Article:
Another chapter from the unpublished probate book #2. Remember you can get my first California probate book on Amazon.
Chapter 9 – Filing a California Probate
Once you have the documents ready you then have to physically file them in the proper probate court. This is different from county to county so you need to call the probate court clerk to confirm the procedure. A few counties are e-file ONLY. A few are e-file optional. A few do not allow e-filing at all. A few allow e-filing for some documents. I am not putting a list here as this is constantly in flux.
I can give countless stories, over the years, but an example recently was in Santa Clara county. They have mandatory e-filing and you are supposed to pick your date up front before you file… but then it takes an unknown number of days to process. The first time we filed we didn’t give enough time before our selected court date so we had to revise with a new date picked. Of course we picked a date a little further out to avoid that problem again. This was the most cumbersome filing we have had in a long while. The key is every court is different and even when you ask all the right questions there might be a problem.
Again, remember the proper county to file is the county where the decedent resided at death. A few counties have multiple courthouses. At the time of writing I believe those counties are: Riverside, Los Angeles and El Dorado. In those counties you need to file in the proper court within the county which is generally based on which city, or area, the decedent lived. Filing in the wrong courthouse can be a minor, or a major, hassle depending on the exact situation. However, get it right the first time and avoid the hassle and delay of fixing the filing!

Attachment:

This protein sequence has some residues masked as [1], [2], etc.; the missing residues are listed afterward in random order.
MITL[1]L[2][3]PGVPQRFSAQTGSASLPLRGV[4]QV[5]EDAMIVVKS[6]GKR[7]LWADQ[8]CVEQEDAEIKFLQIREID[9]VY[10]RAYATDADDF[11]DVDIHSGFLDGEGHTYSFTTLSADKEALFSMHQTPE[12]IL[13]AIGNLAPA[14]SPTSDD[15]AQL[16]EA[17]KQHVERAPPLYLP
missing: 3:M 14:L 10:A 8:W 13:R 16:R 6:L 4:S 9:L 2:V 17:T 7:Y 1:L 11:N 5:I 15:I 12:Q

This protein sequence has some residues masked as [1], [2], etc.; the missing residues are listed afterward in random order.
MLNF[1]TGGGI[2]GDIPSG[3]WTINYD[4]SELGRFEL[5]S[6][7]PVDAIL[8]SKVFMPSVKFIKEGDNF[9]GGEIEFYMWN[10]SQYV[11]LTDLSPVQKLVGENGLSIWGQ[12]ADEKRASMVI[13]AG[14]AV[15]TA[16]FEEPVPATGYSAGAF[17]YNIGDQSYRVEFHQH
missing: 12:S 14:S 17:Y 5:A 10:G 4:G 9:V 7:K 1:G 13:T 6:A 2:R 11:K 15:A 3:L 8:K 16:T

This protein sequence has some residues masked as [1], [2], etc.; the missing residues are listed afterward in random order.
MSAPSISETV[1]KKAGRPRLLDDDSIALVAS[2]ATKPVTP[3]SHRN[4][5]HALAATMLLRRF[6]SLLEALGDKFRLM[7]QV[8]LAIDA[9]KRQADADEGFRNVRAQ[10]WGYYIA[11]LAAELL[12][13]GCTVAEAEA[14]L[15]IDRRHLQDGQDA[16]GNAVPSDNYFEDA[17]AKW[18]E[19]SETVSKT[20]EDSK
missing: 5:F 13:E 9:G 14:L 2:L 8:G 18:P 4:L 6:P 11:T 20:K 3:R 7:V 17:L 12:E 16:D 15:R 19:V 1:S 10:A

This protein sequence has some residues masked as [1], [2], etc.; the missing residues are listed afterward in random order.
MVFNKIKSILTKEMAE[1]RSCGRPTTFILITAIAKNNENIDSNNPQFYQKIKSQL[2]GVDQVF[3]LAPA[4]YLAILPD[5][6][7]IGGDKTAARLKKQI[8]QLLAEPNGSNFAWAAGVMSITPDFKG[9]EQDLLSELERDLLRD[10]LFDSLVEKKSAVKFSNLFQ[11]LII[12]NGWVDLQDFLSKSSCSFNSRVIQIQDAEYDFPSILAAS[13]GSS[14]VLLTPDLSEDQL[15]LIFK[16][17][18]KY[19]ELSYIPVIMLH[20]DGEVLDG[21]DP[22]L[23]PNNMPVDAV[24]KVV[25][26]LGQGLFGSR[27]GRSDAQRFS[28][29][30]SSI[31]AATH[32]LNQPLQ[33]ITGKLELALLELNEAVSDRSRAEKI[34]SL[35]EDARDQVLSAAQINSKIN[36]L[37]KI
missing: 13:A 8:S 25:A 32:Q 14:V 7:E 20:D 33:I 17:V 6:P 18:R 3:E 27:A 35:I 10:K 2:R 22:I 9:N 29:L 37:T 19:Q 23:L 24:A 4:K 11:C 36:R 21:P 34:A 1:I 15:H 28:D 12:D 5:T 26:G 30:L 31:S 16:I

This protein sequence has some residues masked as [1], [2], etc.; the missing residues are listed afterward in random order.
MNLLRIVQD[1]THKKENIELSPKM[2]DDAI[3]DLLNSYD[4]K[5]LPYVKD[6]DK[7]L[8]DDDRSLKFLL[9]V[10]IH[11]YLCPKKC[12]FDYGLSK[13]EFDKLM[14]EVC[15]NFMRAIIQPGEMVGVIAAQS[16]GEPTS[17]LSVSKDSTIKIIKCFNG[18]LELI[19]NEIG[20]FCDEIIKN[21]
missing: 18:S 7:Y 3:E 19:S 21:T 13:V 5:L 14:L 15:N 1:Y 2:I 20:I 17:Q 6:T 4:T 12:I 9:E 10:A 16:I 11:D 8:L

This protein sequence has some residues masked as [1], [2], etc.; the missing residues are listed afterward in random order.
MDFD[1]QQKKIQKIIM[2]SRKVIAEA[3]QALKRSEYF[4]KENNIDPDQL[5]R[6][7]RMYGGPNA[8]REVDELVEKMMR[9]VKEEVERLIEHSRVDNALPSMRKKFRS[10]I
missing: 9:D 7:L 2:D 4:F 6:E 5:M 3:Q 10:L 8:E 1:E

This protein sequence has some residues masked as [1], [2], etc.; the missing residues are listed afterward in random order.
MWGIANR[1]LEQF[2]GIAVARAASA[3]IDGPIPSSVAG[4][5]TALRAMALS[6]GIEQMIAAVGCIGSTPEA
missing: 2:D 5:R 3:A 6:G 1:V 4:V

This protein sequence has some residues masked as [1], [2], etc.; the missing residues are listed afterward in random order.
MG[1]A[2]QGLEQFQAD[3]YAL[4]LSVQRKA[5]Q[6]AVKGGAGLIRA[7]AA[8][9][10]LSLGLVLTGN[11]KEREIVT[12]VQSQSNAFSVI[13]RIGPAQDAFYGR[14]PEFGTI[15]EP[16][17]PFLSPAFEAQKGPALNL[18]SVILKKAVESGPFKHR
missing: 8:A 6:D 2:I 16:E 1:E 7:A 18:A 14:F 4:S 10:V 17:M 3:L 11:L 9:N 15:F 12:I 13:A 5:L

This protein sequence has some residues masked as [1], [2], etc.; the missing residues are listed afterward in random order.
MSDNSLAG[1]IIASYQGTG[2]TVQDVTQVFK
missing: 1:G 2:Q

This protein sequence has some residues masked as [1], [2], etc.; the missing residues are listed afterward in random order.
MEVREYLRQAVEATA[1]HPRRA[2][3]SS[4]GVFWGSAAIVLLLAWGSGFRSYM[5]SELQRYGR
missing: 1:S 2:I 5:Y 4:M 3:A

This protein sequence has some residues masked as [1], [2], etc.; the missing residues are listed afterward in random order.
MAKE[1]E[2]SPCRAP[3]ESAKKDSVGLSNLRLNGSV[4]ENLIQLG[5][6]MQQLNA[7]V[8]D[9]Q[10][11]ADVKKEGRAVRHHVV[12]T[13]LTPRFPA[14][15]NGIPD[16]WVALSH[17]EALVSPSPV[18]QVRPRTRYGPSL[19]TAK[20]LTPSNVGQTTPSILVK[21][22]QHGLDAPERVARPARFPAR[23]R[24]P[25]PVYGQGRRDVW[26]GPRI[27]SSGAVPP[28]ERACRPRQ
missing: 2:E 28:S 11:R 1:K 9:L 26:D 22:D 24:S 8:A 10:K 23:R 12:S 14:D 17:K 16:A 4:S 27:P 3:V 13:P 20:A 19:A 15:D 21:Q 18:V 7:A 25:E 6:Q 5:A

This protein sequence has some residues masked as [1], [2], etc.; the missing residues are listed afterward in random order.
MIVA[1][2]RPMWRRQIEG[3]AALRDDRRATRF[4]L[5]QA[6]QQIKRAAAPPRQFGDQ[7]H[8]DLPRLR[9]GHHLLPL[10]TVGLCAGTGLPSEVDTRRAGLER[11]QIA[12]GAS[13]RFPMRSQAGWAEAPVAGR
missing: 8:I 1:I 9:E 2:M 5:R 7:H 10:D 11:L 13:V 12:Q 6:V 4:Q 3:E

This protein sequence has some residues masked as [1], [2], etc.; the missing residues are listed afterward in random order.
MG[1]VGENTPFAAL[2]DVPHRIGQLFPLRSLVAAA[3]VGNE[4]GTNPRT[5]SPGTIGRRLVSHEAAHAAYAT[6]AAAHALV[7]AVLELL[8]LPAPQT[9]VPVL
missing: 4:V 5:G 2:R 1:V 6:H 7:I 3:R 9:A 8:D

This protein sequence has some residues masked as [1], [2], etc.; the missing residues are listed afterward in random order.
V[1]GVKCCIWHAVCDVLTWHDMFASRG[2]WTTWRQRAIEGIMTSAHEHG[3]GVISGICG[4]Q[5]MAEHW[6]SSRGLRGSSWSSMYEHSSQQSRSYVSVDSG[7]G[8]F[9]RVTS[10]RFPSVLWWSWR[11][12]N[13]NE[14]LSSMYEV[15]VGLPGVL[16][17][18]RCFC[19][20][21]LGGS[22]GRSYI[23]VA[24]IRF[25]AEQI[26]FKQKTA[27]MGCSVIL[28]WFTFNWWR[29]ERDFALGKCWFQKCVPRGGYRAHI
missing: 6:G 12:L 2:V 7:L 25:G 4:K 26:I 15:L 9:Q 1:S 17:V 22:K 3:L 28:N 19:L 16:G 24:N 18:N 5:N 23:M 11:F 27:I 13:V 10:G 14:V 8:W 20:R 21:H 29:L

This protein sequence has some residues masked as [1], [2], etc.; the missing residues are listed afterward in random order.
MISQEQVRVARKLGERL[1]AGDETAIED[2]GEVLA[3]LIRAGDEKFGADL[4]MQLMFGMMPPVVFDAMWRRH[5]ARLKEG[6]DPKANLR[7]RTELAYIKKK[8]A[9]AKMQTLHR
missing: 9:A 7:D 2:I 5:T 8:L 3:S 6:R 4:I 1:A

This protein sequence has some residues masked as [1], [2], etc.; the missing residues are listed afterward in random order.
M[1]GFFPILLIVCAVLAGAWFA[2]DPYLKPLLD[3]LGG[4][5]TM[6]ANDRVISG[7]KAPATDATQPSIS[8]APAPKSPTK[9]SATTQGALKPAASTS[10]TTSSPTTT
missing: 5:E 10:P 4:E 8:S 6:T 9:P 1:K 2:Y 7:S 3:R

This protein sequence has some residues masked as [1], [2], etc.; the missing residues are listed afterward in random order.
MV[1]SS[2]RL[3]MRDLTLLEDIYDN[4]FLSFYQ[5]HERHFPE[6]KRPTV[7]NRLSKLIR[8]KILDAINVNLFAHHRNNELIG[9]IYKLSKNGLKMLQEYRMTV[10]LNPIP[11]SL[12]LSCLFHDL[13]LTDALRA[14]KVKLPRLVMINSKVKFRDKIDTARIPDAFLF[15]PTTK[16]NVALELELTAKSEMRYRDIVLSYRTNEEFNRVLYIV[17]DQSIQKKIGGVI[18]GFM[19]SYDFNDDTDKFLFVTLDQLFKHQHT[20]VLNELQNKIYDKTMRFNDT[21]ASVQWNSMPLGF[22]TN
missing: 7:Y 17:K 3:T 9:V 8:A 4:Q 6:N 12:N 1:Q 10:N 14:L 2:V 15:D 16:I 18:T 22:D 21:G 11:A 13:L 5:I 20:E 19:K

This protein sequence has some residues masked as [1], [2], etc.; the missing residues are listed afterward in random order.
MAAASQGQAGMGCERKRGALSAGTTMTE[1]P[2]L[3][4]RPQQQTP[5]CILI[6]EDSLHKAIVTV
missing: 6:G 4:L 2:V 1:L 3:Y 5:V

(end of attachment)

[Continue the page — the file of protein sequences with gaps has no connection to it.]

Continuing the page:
In addition to getting the forms and courthouse right we have a statewide “uniform fee schedule” in California but different counties charge differently. “What?” You ask, “I thought you just said the word uniform and statewide!?” That’s correct it’s not at all uniform around the state even though they call it a uniform fee schedule. It was much worse before that fee schedule went into place though! As I write this the standard fee for filing a normal probate, statewide, is $435. However, some charge a $40 “court reporter fee” while most counties do not. Since most probate courts do not have a court reporter it makes little sense to charge a court reporter fee, right!? Anyway, check with your county before writing your check.
Filing yourself in person is the best… unless it’s an E-file only county of course. I say this because mailing documents can cause documents to sit in a pile for a month in some counties. Do not just mail your documents in and assume the court will get it done for you. Also, if you do mail or FedEx the filing make sure to include a large stamped return envelope or you might never get your documents back. Include your phone and email too as some court clerks will contact you to tell you there is a problem… but don’t rely on that because not many will do that in my experience.
The point is you need to call the probate court clerk and try to figure out exactly what documents are needed to file, how much, what procedures are used, and also ask if you pick the court date or the court picks the court date. Each county can be different in all of these things. Also, different clerks do things differently. Be sure you talk to the probate court clerk and if that person doesn’t sound confident in their answers ask to talk to someone else. You need to talk to the main clerk to get the best answer. Of course, keep track of you who to talk to as you would any business calls.